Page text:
Paul Rogers
The New York Times
NYT Book Review

The Sunday New York Times Book Review is the section of the paper that hangs around our house the longest, it’s usually still on the dining table when the next week’s edition arrives on the front porch. Nicholas Blechman calls the best illustrators and if they are like me, they always say yes to his assignments. So when he called last week to ask if I had time for a cover illustration I was in.

This was for a review of Doris Kearns Goodwin’s “The Bully Pulpit: Theodore Roosevelt, William Howard Taft, and the Golden Age of Journalism” by Bill Keller.  Nicholas’ only request was to avoid a portrait of Teddy Roosevelt and focus on the turn-of-the-century journalism aspect of the story, and that maybe the image should include some headlines. I made a list of things that appeared in Keller's review and designed a collage that carried some of the pounding-typewriter-vitality of the era. Blechman recently sent out a Twitter communication that said “Illustrators: you don't need to add texture to your images, there is already enough dirt in the newsprint itself,” so I kept to flat colors on this one. I was surprised the reporter’s cigarette and office bottle survived.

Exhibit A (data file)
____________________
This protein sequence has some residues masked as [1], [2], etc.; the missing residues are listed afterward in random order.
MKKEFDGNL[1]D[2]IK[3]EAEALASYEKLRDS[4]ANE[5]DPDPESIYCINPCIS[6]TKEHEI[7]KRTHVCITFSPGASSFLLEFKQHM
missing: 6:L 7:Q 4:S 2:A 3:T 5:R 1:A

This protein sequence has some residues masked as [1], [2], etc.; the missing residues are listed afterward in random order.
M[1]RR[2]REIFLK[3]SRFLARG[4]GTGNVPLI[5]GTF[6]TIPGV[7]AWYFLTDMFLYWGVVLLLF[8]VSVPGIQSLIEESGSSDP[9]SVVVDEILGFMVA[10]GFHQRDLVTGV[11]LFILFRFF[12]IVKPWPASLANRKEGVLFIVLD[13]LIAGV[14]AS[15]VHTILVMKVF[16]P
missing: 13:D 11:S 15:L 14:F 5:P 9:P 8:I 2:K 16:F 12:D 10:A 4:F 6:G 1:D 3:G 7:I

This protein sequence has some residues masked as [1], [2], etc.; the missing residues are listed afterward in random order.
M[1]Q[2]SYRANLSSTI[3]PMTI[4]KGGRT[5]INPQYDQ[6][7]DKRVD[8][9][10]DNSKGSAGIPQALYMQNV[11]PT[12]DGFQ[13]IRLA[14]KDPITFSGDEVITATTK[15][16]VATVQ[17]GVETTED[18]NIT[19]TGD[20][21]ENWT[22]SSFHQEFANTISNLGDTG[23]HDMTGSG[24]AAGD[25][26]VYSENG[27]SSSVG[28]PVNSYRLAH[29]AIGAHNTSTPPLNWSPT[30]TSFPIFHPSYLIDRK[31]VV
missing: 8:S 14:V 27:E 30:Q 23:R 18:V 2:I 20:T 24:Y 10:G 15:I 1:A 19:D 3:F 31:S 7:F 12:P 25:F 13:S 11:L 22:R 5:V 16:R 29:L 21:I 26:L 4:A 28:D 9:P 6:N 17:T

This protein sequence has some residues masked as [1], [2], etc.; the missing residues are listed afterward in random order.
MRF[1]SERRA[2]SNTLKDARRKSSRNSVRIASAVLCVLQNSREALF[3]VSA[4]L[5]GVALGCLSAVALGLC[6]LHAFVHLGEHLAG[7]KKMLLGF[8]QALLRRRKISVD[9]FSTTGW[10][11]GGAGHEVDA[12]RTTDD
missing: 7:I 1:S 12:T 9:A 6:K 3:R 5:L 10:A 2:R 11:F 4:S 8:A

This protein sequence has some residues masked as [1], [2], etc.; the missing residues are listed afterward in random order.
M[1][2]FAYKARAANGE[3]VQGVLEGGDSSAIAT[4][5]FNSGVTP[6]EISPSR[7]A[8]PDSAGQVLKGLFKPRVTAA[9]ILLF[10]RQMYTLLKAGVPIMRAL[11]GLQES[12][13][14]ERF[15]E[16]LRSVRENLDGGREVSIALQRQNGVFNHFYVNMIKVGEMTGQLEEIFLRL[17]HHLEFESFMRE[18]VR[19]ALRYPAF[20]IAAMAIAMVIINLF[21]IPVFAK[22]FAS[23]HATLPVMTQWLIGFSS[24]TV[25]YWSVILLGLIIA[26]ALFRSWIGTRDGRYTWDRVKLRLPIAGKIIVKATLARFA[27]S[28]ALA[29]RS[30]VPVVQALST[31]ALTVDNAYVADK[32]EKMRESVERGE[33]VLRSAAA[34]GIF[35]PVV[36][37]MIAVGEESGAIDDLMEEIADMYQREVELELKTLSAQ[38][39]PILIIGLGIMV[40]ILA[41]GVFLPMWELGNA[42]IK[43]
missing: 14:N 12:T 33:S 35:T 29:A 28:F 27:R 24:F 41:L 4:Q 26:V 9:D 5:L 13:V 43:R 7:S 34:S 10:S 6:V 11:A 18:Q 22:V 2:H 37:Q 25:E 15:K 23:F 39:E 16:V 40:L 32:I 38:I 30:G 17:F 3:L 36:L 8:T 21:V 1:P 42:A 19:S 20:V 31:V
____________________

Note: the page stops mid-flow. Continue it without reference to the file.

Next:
Rough sketches to work out ideas and layout

The two options I sent to Nicholas

Sunday's NYT Book Review

Cathy Gilmore-Barnes at The New York Times called for a portrait of Stephen Sondheim to accompany a review of Sondheim’s new book of annotated lyrics. The review was written by another great songwriter, Paul Simon. My job was to not screw it up.
I sent three sketches, a Times Square background, a backstage background, and the ol' 'letters in the head' trick.

NYT Week in Review
The article mixes historical events with images from literature and popular culture. That's Brando in the center, (I've already taken some heat from friends for the sweating beefcake)
Last Wednesday Aviva Michaelov at The New York Times called with an assignment for the cover of Sunday's Week in Review. She wanted an image to accompany an article that looks at how long, hot summers have been a crucible for the evolution of America's idenitity from the very beginning of our history. The illustration covers a lot of front page real estate, 15.5 " x 8.6"  She sent me a rough draft of the article with a note that the illustration should have a Hot Summer feeling not one of dread. A collage of images from the article made the most sense, and I added a Weber Grill and stole some Ben Shahn-style flames to wrap around the images. Aviva sent a layout that showed where the art would fit with the typography so I could design the shape to work well on the page.
The sketch was approved on Thursday morning and I worked late and sent the final art Friday morning. A call for a quick turn-around for the Times always gets my blood going, and it seems like magic to see the piece in Sunday's paper.
A close-up for Clive.
Sketch with preliminary layout
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